In what is quickly becoming a daily occurrence, yet another piece of evidence that supports the rumors that Apple is secretly developing an electric vehicle has surfaced. The latest evidence was uncovered in a lawsuit filed against Apple that was first spotted by Law360. According to papers filed with the court, battery manufacturer A123 Systems has accused Apple of poaching several of its key workers in violation of their employment contracts. Apple has engaged in “an aggressive campaign to poach employees of A123 and to otherwise raid A123’s business,” according to the complaint seen by Law360.
While A123 makes batteries for several different applications, a major part of the company’s business is providing commercial vehicle battery systems. As noted on the A123’s website, the company recently received an award for its “strategic positioning in transportation applications for lithium-ion batteries.” Carmakers that have used A123’s battery technologies include BMW, Fisker Automotive, General Motors, and McLaren. The confirmed departures of several employees from one of the electric/hybrid car industry’s major battery suppliers to Apple appears to bolster the recent rumors that Apple may be developing its own electric vehicle.
The lawsuit centers on Apple’s poaching of five key employees who were developing new battery technologies for A123 Systems. Per the complaint, former A123 workers Don Dafoe, Michael Erickson, Mujeeb Ijaz, Indrajeet Thorat, and Depeng Wang all left the company for Apple. All five employees were part of A123’s System Venture Technologies Division. The departure of the five employees has apparently severely hampered A123’s ability to develop new battery technologies. “In the wake of defendants Erickson, Wang and Thorat’s departures, the projects that each was individually and principally responsible for have been effectively shut down for lack of PhD employees to replace them,” stated A123 in its lawsuit, according to Law360.
Perhaps the most interesting revelation from A123’s lawsuit is the company’s suspicions that Apple is developing a “large scale battery division” that will directly compete with its own transportation-focused battery business. According to its lawsuit, A123 attempted to get assurances from Apple that its former employees would not be working in areas that would compete with A123’s business. Per the battery maker, Apple did not provide those assurances.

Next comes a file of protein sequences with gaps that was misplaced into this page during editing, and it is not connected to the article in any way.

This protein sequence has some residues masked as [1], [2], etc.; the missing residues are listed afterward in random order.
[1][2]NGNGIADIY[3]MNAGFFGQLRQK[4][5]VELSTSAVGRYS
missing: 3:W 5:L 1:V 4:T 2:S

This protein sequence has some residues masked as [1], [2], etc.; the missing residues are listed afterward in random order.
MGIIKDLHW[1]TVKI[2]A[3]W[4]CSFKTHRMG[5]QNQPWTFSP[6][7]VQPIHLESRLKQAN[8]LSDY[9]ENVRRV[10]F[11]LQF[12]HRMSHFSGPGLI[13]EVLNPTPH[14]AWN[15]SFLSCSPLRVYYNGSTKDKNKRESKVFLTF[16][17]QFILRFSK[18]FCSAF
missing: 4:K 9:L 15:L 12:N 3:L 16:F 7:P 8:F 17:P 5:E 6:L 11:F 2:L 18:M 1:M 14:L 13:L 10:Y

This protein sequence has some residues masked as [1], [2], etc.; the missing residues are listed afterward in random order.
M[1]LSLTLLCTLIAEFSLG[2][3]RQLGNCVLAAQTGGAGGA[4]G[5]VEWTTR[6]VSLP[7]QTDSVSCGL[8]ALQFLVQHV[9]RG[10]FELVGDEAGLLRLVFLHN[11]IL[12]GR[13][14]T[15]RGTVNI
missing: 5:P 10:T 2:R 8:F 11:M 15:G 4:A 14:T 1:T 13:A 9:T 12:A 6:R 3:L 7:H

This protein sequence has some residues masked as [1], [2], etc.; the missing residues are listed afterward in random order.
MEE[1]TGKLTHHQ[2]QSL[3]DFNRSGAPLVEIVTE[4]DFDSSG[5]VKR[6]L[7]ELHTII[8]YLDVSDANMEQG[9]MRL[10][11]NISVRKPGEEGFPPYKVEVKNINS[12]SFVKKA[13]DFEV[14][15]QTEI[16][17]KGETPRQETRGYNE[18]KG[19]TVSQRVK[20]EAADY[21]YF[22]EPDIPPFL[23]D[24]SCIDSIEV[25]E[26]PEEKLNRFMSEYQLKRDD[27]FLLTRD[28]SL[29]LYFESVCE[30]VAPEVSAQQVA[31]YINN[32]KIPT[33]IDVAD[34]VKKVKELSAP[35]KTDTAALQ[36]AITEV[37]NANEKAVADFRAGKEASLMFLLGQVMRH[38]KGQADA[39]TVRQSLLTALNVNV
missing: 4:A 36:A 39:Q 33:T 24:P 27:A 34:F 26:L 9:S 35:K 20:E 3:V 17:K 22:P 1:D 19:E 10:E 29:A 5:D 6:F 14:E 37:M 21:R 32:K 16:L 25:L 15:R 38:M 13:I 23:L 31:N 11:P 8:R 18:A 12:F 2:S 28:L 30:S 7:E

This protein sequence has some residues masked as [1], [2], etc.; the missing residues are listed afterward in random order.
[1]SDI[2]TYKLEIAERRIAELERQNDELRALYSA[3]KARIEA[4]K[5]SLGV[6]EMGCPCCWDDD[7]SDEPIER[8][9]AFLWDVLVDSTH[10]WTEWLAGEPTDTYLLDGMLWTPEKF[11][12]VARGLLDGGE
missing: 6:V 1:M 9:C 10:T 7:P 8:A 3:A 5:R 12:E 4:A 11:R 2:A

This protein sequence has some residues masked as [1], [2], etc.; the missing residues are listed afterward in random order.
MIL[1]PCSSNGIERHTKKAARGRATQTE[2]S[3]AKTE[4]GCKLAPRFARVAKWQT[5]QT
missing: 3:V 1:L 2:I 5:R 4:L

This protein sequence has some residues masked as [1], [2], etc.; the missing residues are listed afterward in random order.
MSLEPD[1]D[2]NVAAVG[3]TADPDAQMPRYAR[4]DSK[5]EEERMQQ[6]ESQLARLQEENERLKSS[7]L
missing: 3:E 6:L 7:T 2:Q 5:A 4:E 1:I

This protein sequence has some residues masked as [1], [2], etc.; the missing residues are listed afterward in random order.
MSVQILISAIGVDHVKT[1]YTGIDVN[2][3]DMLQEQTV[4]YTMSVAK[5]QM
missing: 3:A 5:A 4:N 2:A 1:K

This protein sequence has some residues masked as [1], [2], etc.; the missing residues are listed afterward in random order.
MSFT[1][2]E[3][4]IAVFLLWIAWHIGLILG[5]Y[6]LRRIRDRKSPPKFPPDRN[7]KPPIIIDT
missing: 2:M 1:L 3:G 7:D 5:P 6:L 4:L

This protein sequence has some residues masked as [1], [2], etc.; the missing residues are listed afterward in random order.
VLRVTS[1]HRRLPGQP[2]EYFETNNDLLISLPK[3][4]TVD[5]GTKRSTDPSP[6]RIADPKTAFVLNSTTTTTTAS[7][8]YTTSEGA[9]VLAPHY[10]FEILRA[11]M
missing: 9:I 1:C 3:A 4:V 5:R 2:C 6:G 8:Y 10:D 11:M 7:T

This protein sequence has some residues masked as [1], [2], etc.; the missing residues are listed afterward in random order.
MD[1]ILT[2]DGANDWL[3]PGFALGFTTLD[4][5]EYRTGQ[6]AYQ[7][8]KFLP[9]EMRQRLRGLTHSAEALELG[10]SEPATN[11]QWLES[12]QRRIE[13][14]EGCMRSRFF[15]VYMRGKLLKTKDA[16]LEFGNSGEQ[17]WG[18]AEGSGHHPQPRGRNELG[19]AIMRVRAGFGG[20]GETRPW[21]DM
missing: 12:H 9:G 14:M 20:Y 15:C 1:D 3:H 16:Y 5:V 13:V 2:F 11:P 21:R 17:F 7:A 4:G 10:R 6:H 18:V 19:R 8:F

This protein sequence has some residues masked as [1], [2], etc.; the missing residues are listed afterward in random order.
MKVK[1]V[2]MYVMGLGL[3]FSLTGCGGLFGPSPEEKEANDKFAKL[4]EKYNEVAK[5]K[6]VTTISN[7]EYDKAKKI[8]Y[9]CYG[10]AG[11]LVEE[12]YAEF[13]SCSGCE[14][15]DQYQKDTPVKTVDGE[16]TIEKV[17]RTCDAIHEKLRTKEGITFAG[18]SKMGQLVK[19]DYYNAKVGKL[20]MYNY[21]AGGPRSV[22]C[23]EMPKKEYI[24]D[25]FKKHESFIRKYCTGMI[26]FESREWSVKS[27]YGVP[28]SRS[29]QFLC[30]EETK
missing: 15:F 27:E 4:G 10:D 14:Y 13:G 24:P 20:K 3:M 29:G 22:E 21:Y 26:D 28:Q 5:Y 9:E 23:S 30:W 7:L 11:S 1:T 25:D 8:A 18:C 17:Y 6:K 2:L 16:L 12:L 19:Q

Needless to say, this lawsuit will add even more fuel to the already rampant rumors about Apple’s secret vehicle project. As Tech Cheat Sheet reported earlier this month, multiple media outlets recently cited insider sources who claimed that Apple is developing an electric vehicle. According to The Wall Street Journal, the project is codenamed “Titan” and involves hundreds of employees under the leadership of product design VP Steve Zadesky. The Journal’s sources suggested that Apple was developing an electric car similar to what Tesla offers, while other sources cited by Reuters claimed that Apple was working on a driverless vehicle similar to what Google has made.
While the latest batch of Apple “iCar” rumors were sparked by this month’s appearance of several Apple-leased minivans equipped with mysterious camera rigs, this is hardly the first time that the iPhone maker’s automotive ambitions have been noted. Apple co-founder Steve Jobs told several people about his interest in making a car, including The New York Times’ John Markoff in 2011. The “iOS in the Car” (later rebranded as CarPlay) device integration system that Apple first unveiled in 2013 further confirmed the company’s ongoing interest in automotive technology. However, the latest news about Apple’s hiring of employees on the hardware side of the automobile business suggest that something beyond a software product for a vehicle’s infotainment system is in the works.
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